After Istanbul Bombing, German Tourists Warned To Avoid Crowds
DAVID GREENE, HOST:
Now to the aftermath of that attack in Istanbul on Tuesday. Most of those killed and wounded in the suicide bombing were German tourists. After Paris and now Istanbul, many Germans no longer feel as secure as they used to. Esme Nicholson reports from Berlin.
ESME NICHOLSON, BYLINE: It's another cold and rainy day in Berlin. This is the time of year many Germans try to escape the weather and head for sunnier climes. Last year, about 5 million Germans went to Turkey, making them the country's best tourist customers. But after at least 10 German nationals were killed in Tuesday's suicide bombing in Istanbul, the German government has warned travelers going there to avoid crowds and tourist sites. Foreign minister Frank-Walter Steinmeier reminded Germans they are not immune from terrorism.
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FOREIGN MINISTER FRANK-WALTER STEINMEIER: (Through interpreter) For many years now, we Germans have been spared a terror attack of this scale. But we've always known that the cancerous virus of terrorism is indiscriminate and threatens us all in equal measure, whether in Turkey, Europe or elsewhere.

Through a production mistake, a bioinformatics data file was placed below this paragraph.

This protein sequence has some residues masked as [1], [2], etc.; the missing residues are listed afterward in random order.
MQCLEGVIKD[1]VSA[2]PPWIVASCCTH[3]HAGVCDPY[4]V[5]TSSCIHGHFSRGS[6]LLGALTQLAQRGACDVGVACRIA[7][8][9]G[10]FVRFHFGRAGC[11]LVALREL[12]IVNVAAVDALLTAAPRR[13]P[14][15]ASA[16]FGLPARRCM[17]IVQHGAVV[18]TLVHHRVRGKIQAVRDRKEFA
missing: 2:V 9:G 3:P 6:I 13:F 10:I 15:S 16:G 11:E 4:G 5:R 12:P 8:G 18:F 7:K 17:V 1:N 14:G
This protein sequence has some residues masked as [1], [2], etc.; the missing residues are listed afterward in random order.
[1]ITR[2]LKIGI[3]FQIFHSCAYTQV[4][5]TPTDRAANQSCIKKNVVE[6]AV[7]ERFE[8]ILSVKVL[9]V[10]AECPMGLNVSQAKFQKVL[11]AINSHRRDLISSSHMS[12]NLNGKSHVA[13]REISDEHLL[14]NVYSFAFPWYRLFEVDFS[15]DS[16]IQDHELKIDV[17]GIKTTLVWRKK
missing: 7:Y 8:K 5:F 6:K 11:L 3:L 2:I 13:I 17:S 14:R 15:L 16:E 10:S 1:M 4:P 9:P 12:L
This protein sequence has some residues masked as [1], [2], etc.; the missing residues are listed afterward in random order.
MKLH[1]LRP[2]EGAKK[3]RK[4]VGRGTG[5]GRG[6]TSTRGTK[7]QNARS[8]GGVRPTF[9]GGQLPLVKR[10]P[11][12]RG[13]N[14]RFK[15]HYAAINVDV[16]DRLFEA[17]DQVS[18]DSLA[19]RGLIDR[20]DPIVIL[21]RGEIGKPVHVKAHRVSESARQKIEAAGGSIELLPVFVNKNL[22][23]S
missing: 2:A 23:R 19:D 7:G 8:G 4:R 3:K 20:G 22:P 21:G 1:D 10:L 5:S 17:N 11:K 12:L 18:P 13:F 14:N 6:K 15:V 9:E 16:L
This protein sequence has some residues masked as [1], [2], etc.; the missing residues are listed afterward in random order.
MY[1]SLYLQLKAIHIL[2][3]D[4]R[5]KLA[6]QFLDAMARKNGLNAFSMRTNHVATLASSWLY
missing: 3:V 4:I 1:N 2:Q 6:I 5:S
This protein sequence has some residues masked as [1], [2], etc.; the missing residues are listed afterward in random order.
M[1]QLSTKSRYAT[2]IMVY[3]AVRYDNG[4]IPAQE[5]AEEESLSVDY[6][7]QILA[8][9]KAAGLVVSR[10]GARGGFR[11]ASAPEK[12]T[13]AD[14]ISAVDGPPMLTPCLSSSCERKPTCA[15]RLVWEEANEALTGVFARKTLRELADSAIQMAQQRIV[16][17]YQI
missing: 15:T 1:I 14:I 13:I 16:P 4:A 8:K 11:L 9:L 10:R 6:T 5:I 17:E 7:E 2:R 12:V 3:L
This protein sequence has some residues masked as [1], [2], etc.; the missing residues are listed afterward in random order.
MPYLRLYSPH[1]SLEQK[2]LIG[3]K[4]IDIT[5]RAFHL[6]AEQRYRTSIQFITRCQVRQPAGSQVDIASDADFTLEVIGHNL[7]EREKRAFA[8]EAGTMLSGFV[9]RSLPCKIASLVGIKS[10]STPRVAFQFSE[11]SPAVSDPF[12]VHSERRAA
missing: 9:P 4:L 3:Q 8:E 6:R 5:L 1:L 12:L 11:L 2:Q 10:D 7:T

NICHOLSON: Some Germans are unsettled by the constant onslaught of bad news. Seventy-one-year-old Dorit Nurith from Bavaria is in Berlin on vacation. She says she knows Istanbul well and was horrified by the news. But she says she'll never change her travel plans.
DORIT NURITH: (Speaking German).
NICHOLSON: "You can't stop living your life," she says, "even after Paris, Istanbul or Tunisia. It could happen to any of us. It's a matter of luck." Nurith's plucky determination will be good news for the German tour companies. But they say more anxious customers can cancel or rebook trips to Istanbul for no extra fee. For NPR News, I'm Esme Nicholson in Berlin.
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